While news of Donald Trump’s impending arrest dominated headlines earlier this week, the former president remains a free man as of this writing. That reality might come as a surprise, however, for the millions of people who’ve already seen pictures of him thrown to the ground and dragged off by police.
It turns out, those “deepfake” pictures that went viral across social media were the work of an AI art generator following the suggestions of Eliot Higgins, the founder of an open-source investigative outlet called Bellingcat.
As Higgins described, “I was just mucking about. I thought maybe five people would retweet it.” More than 5.5 million views later—not counting all those who have shared the images across other platforms—it’s safe to say that the images have surpassed his initial expectations. And while the original post included the caption “Making pictures of Trump getting arrested while waiting for Trump’s arrest” to clarify that the images were fake, that disclaimer was quickly lost as the pictures spread.
Senator Mark Warner (D-Va.) noted that “while it took a few years for the capabilities to catch up, we’re now at a point where these tools are widely available and incredibly capable.” And the more famous the person at the focus of the art, the more realistic the images become since the AI gets better at portraying someone the more often it attempts to do so.
Sam Gregory, the executive director of the human rights organization Witness, warns that a time could be fast approaching when realistic but false images made for fun are the least of our concerns: “There’s been a giant step forward in the ability to create fake but believable images in volume. And it’s easy to see how this could be done in a coordinated way with an intent to deceive. . . . The aim may not be to convince people that a certain event happened but to convince people that they can’t trust anything and to undermine trust in all images.”
However, if that outcome were to become a reality, it would not necessarily be the fault of the AI but rather of the people who use it. And we don’t have to look far to see how those decisions are already yielding potentially devastating consequences.
Ten minutes to guns loaded
In a recent study by the group EKO, researchers set up nine new TikTok accounts (PDF), each with a birthday portraying the account holder as a thirteen-year-old, the youngest a user can be to set up an account with the service. Their goal was to see how easy it would be for a child to find explicit videos related to suicide, incel and “manosphere,” and drugs.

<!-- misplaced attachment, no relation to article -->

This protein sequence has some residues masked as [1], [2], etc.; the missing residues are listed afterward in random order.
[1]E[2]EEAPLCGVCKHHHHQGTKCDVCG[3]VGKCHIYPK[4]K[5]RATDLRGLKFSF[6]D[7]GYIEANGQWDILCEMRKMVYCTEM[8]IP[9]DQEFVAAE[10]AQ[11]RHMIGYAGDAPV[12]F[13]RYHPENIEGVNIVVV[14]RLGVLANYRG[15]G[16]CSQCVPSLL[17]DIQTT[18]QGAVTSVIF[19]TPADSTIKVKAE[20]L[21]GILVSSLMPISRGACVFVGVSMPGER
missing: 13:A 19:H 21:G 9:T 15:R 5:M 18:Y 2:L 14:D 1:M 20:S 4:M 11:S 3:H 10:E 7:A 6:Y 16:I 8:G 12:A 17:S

After establishing accounts to focus on each of those subjects, they liked and bookmarked—but did not share or comment on—ten videos related to one of those topics. That sample proved sufficient for TikTok’s algorithm to flood their For You Page with videos that promoted increasingly explicit content related to their search.
The results on suicide were particularly troubling.
As the researchers relate, it only took ten minutes of basic viewing for TikTok to begin recommending videos “with guns being loaded and text suggesting suicide, alongside hundreds of comments in agreement and some listing exact dates to self-harm or attempt suicide. Beyond videos explicitly pushing suicide, TikTok’s For You Page was filled with videos promoting content that pushes despondent and hopeless commentary.”
The study’s authors caution that “looking at these videos in isolation might not raise concern. . . . [but] the algorithm seemed to be chasing our researcher with content to keep them on the platform. In this case, the content fed by TikTok’s algorithm was overwhelmingly depressing, nihilistic and otherwise hopeless.” They go on to describe how “even employees at TikTok have been disturbed by the app’s push towards depressive content, that could include self-harm.”
And these issues are hardly limited to TikTok. Most social media platforms have AI-driven algorithms designed to promote increasingly engaging content in whatever areas a user shows interest.
The true problem with AI
It would be easy to look at the findings in the EKO survey or the chaos created by the fake images of Donald Trump’s arrest and conclude that the problem is the technology.
We must remember, however, that AI is not inherently evil. After all, if you go looking for funny animal videos, cooking tips, or sports highlights, it can fill your feed with content that brings happiness and laughter. But if you go with a darker purpose in mind, it can easily exacerbate those intentions as well. And those darker intentions have been around since humanity first left Eden.
Ultimately, the problem with AI is the degree to which it makes feeding our sinful impulses so much simpler. And it can do so in a way that is so subtle that we hardly even notice it’s happening. Again, though, the foundational problem is and always will be our sin.
We can get mad at TikTok or other forms of social media—and such anger or hesitance is by no means unwarranted—but even if they went away tomorrow we would still create new ways to satisfy those same desires.
At the end of the day, people just need Jesus. And as clichéd or preachy as that may sound, it’s the truth.
So be mindful of the power wielded by social media and the artificial intelligence baked into its algorithms, but don’t forget that you are ultimately responsible for its influence in your life. And be sure that when it comes to evaluating that influence, you remember to include God in the conversation.
He is the only One who can save us from the sin that resides at the heart of these problems, both eternally and in the present moment.
Will you seek his help today?